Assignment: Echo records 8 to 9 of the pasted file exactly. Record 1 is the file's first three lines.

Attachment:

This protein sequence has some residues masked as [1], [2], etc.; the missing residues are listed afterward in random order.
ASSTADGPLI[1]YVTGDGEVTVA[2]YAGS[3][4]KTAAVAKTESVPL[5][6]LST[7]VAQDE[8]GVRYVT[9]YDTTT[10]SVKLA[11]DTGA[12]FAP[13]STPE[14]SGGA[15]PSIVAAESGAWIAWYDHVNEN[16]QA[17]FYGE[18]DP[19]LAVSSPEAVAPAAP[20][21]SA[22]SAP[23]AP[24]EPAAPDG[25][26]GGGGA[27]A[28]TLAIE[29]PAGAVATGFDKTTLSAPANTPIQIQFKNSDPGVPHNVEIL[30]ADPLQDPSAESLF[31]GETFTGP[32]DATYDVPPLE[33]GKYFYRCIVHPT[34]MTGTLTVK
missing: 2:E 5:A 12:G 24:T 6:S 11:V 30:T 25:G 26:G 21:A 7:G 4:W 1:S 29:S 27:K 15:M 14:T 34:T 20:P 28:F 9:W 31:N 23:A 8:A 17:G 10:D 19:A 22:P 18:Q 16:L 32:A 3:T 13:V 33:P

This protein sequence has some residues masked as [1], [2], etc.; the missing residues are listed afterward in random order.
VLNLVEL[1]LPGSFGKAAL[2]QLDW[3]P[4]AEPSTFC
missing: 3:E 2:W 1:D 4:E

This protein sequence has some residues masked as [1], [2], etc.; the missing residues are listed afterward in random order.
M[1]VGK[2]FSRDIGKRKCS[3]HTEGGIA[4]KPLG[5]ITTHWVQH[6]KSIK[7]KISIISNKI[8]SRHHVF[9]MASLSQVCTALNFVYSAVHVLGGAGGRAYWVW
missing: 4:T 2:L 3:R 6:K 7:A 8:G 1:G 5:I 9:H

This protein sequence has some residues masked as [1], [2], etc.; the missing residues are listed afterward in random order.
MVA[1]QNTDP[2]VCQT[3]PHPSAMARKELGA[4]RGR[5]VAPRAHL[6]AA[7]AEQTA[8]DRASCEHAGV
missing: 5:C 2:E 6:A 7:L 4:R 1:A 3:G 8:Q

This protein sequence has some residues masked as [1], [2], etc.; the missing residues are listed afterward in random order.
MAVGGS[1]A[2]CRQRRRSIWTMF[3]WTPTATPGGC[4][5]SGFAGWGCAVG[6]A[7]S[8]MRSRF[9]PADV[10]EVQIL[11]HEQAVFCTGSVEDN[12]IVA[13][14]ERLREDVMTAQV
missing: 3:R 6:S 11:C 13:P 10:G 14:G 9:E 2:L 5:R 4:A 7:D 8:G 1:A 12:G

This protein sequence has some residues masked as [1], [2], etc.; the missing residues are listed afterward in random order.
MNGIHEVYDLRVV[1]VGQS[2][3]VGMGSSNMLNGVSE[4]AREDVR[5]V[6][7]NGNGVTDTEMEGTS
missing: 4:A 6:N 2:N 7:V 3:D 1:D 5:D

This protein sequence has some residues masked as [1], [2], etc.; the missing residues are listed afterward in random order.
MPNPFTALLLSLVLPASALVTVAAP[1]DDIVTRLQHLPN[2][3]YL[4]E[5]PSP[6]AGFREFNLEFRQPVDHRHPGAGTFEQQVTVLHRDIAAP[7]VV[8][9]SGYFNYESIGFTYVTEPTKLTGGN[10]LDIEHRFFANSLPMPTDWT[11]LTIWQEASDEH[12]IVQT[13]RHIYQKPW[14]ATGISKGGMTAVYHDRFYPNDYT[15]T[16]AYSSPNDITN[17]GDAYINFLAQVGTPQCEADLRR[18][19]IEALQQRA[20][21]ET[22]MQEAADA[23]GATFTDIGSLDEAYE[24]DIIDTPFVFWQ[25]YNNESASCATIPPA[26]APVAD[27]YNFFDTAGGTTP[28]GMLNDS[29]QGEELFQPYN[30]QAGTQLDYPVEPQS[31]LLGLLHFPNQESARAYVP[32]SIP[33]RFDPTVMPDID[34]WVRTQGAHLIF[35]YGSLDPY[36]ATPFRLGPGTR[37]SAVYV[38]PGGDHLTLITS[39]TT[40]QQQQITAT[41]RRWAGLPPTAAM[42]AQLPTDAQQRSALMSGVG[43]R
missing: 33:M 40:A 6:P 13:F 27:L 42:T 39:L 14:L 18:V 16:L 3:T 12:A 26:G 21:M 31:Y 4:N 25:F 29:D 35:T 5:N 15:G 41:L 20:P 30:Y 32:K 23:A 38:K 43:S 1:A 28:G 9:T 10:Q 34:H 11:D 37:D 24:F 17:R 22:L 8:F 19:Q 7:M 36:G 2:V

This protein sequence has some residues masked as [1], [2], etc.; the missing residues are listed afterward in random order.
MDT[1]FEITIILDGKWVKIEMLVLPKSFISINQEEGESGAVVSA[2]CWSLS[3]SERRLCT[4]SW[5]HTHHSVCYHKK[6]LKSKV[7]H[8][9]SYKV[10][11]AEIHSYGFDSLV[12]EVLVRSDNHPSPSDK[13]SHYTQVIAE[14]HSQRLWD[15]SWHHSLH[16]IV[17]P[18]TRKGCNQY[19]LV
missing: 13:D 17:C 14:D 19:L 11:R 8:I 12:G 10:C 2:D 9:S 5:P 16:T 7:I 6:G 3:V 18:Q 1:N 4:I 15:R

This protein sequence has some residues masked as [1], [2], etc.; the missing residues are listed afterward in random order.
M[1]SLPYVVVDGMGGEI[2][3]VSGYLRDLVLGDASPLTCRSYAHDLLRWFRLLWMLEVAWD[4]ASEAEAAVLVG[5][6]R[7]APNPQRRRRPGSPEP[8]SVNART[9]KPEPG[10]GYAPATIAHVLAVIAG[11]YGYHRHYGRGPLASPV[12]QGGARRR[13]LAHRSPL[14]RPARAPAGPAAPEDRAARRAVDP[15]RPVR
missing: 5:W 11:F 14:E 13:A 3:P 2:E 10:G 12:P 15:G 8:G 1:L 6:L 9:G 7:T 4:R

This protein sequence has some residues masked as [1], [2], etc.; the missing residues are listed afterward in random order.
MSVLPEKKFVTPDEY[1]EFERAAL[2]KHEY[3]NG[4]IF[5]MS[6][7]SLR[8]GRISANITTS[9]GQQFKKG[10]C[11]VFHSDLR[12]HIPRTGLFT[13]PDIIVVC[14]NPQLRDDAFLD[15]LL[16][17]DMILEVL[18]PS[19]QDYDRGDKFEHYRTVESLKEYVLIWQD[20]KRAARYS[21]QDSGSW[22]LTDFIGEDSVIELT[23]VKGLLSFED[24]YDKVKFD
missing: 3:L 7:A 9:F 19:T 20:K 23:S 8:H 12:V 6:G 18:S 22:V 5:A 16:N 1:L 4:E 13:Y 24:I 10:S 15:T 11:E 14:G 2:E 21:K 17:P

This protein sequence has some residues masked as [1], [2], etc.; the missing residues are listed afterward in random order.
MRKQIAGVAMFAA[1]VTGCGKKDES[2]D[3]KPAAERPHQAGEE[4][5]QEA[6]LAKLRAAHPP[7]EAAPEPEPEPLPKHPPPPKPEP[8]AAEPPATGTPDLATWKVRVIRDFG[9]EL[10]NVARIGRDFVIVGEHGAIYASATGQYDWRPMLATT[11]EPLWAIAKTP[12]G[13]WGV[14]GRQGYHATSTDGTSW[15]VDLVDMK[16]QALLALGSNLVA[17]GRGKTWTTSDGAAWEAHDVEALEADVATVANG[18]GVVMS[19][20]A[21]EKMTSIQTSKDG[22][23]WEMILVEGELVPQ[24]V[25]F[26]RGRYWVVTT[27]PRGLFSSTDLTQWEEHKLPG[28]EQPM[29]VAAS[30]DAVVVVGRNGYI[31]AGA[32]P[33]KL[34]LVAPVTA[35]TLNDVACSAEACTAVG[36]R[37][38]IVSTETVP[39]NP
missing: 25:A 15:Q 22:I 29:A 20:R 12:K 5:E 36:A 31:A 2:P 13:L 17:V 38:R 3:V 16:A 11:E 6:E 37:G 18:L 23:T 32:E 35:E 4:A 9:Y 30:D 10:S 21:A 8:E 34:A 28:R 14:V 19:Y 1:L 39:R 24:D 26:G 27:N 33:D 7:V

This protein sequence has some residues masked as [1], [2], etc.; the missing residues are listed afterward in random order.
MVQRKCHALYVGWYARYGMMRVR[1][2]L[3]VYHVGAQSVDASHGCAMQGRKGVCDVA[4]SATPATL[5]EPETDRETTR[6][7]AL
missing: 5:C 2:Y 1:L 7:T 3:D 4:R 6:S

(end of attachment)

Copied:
This protein sequence has some residues masked as [1], [2], etc.; the missing residues are listed afterward in random order.
MDT[1]FEITIILDGKWVKIEMLVLPKSFISINQEEGESGAVVSA[2]CWSLS[3]SERRLCT[4]SW[5]HTHHSVCYHKK[6]LKSKV[7]H[8][9]SYKV[10][11]AEIHSYGFDSLV[12]EVLVRSDNHPSPSDK[13]SHYTQVIAE[14]HSQRLWD[15]SWHHSLH[16]IV[17]P[18]TRKGCNQY[19]LV
missing: 13:D 17:C 14:D 19:L 11:R 8:I 12:G 10:C 2:D 9:S 5:P 16:T 7:I 6:G 3:V 18:Q 1:N 4:I 15:R

This protein sequence has some residues masked as [1], [2], etc.; the missing residues are listed afterward in random order.
M[1]SLPYVVVDGMGGEI[2][3]VSGYLRDLVLGDASPLTCRSYAHDLLRWFRLLWMLEVAWD[4]ASEAEAAVLVG[5][6]R[7]APNPQRRRRPGSPEP[8]SVNART[9]KPEPG[10]GYAPATIAHVLAVIAG[11]YGYHRHYGRGPLASPV[12]QGGARRR[13]LAHRSPL[14]RPARAPAGPAAPEDRAARRAVDP[15]RPVR
missing: 5:W 11:F 14:E 13:A 3:P 2:E 10:G 12:P 15:G 8:G 1:L 6:L 9:G 7:T 4:R